Perhaps the most common of the claims for a new type of war is the argument that ethnicity is one of the most powerful forces in contemporary international relations, and that the contemporary international system is characterized by a proliferation of ethnic wars and ethnic conflicts, which are unlike conflicts in the past. This perspective was popularized by Samuel Huntington, who argued that the ideological conflict of the Cold War would be replaced by ethnic conflict along historical cleavage lines, or a “clash of civilizations.”1 Along these lines, it has become common to argue, as do Rajat Ganguly and Raymond Taras, that nationalism, ethnicity, and religion are the fault lines of contemporary international relations in the post-bipolar world.1 Michael Brown summarized this point of view: “Many policymakers and journalists believe that the causes of internal conflict are simple and straightforward. The driving forces behind these violent conflicts, it is said, are the ‘ancient hatreds’ that many ethnic and religious groups have for each other.”1 Similarly, David Lake and Donald Rothchild argued that the early 1990s can be characterized as a “new world disorder” characterized by “ethnic conflict.” They further note:

    Since the end of the Cold War, a wave of ethnic conflict has swept across parts of Eastern Europe, the former Soviet Union, and Africa. Localities, states, and sometimes whole regions have been engulfed in convulsive fits of ethnic insecurity, violence, and genocide. Early optimism that the end of the Cold War might usher in a new world order has been quickly shattered. Before the threat of nuclear Armageddon could fully fade, new threats of state melt down and ethnic cleansing have rippled across the international community.1

    The focus on ethnic wars also parallels research that conceptualizes the contemporary world as dominated by the North-South divide. In this view, wars, particularly inter-state wars, are being fought almost exclusively in the South, while wars in the North are less likely.1 While some theorists relate this divide to the importance of ethnicity in the South, others see the dividing line as being more one of development and technology.1 For instance, David Singer argued that the geocultural divide was being breached by the divide between the nuclear haves and have-nots.1 He concluded: “All of which reminds us that any reference to a clear dichotomous division on the basis of race or geographic position will lead to a gross oversimplification.”1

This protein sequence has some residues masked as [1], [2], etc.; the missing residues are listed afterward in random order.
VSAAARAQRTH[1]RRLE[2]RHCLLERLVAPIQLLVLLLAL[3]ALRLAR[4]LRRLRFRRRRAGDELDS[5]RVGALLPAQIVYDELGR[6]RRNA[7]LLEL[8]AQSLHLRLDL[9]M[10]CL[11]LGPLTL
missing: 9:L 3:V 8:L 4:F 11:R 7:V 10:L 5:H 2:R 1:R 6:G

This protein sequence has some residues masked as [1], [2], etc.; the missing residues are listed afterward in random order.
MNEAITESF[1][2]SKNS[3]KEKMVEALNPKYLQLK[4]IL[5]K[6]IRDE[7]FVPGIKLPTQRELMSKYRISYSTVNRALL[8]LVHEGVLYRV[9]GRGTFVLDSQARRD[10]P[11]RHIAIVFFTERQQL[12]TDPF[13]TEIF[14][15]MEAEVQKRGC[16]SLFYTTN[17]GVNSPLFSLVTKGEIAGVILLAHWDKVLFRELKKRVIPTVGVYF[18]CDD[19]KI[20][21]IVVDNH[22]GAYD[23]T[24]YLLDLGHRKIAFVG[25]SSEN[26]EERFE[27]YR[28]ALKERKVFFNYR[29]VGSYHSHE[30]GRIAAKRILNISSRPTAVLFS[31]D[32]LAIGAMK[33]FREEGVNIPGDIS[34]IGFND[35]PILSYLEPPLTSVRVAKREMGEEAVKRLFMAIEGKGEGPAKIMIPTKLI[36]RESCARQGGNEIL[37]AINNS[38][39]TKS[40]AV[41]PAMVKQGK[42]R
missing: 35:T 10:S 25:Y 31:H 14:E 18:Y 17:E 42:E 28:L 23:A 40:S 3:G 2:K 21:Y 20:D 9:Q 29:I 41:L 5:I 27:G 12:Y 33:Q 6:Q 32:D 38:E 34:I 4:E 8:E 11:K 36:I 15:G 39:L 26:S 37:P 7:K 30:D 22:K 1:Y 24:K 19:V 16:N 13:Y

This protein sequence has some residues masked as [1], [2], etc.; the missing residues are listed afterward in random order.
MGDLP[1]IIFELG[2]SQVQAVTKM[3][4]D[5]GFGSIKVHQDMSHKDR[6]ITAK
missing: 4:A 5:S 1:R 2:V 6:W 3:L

Many of the theories that posit major changes in war are derived from examinations of only one type of war, generally inter-state or intra-state, and from examinations of war during relatively short time periods, frequently the post–Cold War era or the post–World War II period. A differing perspective arises when one examines the data on all types of war throughout a long historical period in order to gain an adequate understanding of war in all its manifestations. Here the evidence seemed more mixed, revealing a relative consistency in the overall experience of war, though there were fluctuations within the various categories of war. For instance, extra-state wars (or wars between a state and a non-state entity outside its borders, such as colonial wars) had stopped in the 1970s. Yet, intra-state, or civil, wars were becoming more common and more bloody. In the late 1980s, inter-state wars had been occurring at their usual expected frequency, rather than declining, and were still at higher levels than in earlier periods of our history.1 If these post–Cold War patterns continued until the new millennium, we predicted that the 1990s, which were supposed to be the first decade of the “New World Order,” would witness more wars than any decade since 1816. When we updated this analysis after the twentieth century had ended, our warning against premature optimism was confirmed. Inter-state wars in the 1990s (as in the 1980s) were still at higher levels than average.1 Intra-state wars were at a record high in the 1990s. Even extra-state war, which had seemed to cease in the 1970s and 1980s, reappeared in the 1995–2004 period. Consequently, the 1990s ended up being the decade with the most war onsets since Napoleon. Some of the patterns revealed in these earlier data would be consistent with a thesis positing that types of war may be substituted for each other and that reducing one type may just displace war into another form.